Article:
Analog Art to Digital Art #

Scanning in your Analog Art #

[TODO] Scanner DPI, etc.

Background Removal #

Via vector art tools #

Before doing this, you should know what vector art is and how it differs from the raster art you’re probably used to. I’ve talked about this a bit in the previous chapter, Digital Art . This process requires combining the two, and it’s a bit odd if you haven’t used vector art tools before.


  1. Open Inkscape

  2. Drop your image in

  3. Right-click the image

  4. Select Trace Bitmap

  5. Try different options (here, I used Single Scan, Autotrace, see picture)

  6. Click Apply, a bit map trace will appear over the original image. Select either the trace or original picture and drag it to the side.

  7. Select the trace, copy it (Ctrl+C), and paste it into your art software (the following assumes Krita)

  8. In your art software, the pasted object will be a vector. You probably want it to be normal, editable pixels now, so you need to rasterize it like you would text. In Krita, this you can do this by right-clicking the layer, hovering over convert, then clicking “to paint layer”toraster

  9. This will give you a single color paint layer, from here you can work as normal. Depending on the turn out of the tracing process, you might want to fix some lines. This will probably be necessary to fix holes in the outline if you want to use the paint bucket tool.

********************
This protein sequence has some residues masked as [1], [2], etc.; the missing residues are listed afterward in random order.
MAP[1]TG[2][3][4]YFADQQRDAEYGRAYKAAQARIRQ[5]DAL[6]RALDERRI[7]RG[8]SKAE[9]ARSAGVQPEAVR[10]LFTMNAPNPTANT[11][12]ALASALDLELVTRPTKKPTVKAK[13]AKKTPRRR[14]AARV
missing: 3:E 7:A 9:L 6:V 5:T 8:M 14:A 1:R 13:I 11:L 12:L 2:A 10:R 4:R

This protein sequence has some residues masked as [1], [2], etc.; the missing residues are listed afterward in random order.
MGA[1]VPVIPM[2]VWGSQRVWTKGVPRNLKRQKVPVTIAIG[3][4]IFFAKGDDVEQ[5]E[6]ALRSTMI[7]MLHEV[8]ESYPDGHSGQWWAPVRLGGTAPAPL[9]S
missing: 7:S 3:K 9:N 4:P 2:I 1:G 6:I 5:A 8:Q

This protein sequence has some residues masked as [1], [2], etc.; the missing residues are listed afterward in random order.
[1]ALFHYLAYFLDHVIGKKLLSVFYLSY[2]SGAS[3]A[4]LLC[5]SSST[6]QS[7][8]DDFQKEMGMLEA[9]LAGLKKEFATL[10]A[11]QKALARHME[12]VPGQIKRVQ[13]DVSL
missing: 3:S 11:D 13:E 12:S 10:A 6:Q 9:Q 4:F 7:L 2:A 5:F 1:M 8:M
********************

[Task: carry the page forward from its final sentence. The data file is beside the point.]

You may want to experiment with the multiple scanscolors option if you want to convert something which used color, but has a limited palette. It can also be a cool effect anyway, as the output is, uh, well, I’ll just show you:

 Original Image
 SVG result after tracing
Heads up, this will take a long time on high resolution, large images, and produce much larger vector files. The input image here is a 3.2MB JPEG, the output is a 17.9Mb SVG! This is because this is the worst possible way to use an SVG. The cool thing here is that you could delete one color, or pull out just one as a trace. You’ll just want to turn it back into a raster image when done.

In Inkscape, this was done with “multiple scans → Colors” with 10, stacked scans, optimize of 5.00, smooth corners of 1.24, and speckles of 9. Also, the output will likely have some gaps letting the background color show though- so it may look different on a dark or light background. When done, all the layers will be grouped by default in Inkscape. To get at the individual layers, right click→ungroup. If this effect alone this is your goal, please consider using a posterize effect. It’ll be much more optimized and probably look better.
 SVG with the warm tones removed.
SVG with animation using pablo.js

Digital Art to Analog Art #


2D #

Printing & Plotting #

Paper & Inks #

3D #

3D printing vs CNC

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